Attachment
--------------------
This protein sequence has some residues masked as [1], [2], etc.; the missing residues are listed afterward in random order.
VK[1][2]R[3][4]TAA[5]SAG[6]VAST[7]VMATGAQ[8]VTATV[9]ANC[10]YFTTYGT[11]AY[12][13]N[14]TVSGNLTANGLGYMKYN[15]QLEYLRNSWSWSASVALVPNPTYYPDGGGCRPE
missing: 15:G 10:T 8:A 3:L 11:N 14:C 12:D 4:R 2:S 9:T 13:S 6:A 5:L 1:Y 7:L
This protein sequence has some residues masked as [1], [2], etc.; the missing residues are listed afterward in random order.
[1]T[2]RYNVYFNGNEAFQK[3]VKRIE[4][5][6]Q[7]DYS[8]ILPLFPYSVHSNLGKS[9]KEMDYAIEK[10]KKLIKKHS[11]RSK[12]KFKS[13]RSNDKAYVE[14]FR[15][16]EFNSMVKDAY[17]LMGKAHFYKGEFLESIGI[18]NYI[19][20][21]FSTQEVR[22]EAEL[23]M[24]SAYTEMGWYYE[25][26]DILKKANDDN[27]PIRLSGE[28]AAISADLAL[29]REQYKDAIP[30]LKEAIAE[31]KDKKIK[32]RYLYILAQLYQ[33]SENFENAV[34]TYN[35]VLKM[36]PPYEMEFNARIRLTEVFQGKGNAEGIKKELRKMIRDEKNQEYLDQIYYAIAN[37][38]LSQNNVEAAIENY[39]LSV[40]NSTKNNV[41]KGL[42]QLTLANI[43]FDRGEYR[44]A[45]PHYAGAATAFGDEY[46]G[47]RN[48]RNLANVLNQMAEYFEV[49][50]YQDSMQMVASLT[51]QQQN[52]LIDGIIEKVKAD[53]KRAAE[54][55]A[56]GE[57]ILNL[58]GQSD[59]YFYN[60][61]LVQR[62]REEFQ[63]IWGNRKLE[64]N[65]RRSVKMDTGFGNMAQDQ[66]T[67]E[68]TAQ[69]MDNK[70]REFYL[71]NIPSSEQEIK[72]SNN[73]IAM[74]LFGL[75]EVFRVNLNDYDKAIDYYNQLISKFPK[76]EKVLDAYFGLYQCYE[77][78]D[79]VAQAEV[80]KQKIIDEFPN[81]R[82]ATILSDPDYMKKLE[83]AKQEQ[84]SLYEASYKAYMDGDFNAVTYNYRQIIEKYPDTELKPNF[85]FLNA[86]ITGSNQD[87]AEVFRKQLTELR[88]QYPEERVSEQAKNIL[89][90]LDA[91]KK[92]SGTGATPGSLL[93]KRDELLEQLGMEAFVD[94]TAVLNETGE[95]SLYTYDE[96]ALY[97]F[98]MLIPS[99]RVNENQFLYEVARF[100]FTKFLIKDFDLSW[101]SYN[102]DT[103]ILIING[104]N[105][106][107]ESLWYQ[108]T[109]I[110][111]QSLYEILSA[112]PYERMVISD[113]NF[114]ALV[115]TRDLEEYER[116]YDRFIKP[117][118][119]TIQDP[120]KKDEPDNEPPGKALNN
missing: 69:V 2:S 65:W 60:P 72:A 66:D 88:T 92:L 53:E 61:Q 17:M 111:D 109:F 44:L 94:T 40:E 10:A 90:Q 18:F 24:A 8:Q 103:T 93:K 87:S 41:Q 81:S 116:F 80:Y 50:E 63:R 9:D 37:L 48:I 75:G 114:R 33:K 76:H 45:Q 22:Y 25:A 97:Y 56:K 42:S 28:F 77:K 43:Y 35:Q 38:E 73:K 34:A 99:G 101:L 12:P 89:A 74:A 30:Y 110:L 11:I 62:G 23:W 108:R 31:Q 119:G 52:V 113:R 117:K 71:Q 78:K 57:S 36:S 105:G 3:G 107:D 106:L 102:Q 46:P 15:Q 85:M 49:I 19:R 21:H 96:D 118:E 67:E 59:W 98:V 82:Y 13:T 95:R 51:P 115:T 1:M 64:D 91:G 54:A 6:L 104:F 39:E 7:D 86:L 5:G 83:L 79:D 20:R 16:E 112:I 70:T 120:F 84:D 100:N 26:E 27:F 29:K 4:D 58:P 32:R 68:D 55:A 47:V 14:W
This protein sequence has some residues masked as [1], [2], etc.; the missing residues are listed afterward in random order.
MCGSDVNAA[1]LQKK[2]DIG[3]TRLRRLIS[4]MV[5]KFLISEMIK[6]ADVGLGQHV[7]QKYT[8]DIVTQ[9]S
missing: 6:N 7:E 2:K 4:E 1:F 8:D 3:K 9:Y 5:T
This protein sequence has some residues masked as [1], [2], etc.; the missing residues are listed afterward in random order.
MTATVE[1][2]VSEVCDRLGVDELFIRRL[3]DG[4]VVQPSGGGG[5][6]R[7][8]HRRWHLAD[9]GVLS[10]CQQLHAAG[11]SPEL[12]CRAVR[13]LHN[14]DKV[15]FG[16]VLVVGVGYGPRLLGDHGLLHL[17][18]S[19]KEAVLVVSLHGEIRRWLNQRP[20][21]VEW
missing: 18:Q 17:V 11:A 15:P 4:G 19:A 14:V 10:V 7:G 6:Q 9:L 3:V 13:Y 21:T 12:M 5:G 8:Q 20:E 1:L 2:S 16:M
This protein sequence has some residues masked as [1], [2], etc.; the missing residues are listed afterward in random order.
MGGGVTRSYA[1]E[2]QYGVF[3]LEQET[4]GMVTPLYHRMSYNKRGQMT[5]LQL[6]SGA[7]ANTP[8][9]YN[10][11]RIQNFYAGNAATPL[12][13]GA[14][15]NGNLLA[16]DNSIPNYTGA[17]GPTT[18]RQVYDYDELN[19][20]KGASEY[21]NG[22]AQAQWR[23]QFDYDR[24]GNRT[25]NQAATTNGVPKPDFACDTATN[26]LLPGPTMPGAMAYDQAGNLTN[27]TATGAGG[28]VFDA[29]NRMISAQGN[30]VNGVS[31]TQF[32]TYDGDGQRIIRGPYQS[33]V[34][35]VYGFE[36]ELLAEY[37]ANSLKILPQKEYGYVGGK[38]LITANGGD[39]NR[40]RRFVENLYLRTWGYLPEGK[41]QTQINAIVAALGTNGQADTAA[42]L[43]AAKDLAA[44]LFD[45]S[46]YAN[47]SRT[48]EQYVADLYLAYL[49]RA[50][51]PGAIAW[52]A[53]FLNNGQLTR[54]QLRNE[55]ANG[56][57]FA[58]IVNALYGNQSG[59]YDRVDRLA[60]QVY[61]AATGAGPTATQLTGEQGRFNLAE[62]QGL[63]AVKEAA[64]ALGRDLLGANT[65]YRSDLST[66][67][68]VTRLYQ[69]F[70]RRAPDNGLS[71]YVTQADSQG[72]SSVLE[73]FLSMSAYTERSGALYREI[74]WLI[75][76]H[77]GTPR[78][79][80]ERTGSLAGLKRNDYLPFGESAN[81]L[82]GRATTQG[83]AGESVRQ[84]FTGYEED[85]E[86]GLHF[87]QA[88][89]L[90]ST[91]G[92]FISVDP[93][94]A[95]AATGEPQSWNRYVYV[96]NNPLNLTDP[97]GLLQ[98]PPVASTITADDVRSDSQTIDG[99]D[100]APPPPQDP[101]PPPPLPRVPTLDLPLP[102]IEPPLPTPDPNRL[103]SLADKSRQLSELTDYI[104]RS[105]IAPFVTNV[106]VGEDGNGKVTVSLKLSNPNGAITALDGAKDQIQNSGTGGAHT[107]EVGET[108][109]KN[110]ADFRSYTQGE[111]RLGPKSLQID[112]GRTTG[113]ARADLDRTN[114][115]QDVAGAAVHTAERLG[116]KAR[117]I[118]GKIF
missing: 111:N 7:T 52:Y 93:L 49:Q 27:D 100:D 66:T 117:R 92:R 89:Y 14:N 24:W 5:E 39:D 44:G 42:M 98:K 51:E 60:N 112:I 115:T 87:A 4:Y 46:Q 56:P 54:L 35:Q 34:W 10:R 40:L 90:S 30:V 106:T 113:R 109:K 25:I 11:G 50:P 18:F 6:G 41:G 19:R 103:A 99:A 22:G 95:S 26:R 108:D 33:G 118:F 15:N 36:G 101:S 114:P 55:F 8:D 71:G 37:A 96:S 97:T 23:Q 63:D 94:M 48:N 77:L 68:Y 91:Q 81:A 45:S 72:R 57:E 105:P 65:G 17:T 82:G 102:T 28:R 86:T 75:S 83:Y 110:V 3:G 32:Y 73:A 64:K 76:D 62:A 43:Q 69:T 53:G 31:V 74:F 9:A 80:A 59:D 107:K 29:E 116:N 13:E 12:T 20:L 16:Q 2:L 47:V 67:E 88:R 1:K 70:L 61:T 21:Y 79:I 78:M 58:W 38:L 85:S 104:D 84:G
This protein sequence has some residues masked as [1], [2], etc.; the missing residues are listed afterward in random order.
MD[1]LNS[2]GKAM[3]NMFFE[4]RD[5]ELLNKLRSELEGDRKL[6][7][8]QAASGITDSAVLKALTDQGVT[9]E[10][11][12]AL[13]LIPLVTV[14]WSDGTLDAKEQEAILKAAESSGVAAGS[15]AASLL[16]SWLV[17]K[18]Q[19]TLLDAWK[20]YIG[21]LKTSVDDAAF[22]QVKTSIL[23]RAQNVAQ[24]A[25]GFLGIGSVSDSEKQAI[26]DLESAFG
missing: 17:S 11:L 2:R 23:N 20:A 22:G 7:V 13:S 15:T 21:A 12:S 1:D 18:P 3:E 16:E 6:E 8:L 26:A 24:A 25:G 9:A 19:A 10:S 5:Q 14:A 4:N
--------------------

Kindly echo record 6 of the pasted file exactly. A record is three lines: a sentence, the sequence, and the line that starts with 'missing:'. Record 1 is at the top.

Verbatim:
This protein sequence has some residues masked as [1], [2], etc.; the missing residues are listed afterward in random order.
MD[1]LNS[2]GKAM[3]NMFFE[4]RD[5]ELLNKLRSELEGDRKL[6][7][8]QAASGITDSAVLKALTDQGVT[9]E[10][11][12]AL[13]LIPLVTV[14]WSDGTLDAKEQEAILKAAESSGVAAGS[15]AASLL[16]SWLV[17]K[18]Q[19]TLLDAWK[20]YIG[21]LKTSVDDAAF[22]QVKTSIL[23]RAQNVAQ[24]A[25]GFLGIGSVSDSEKQAI[26]DLESAFG
missing: 17:S 11:L 2:R 23:N 20:A 22:G 7:V 13:S 15:T 21:A 12:S 1:D 18:P 3:E 16:E 6:E 8:L 26:A 24:A 25:G 9:A 19:A 10:S 5:Q 14:A 4:N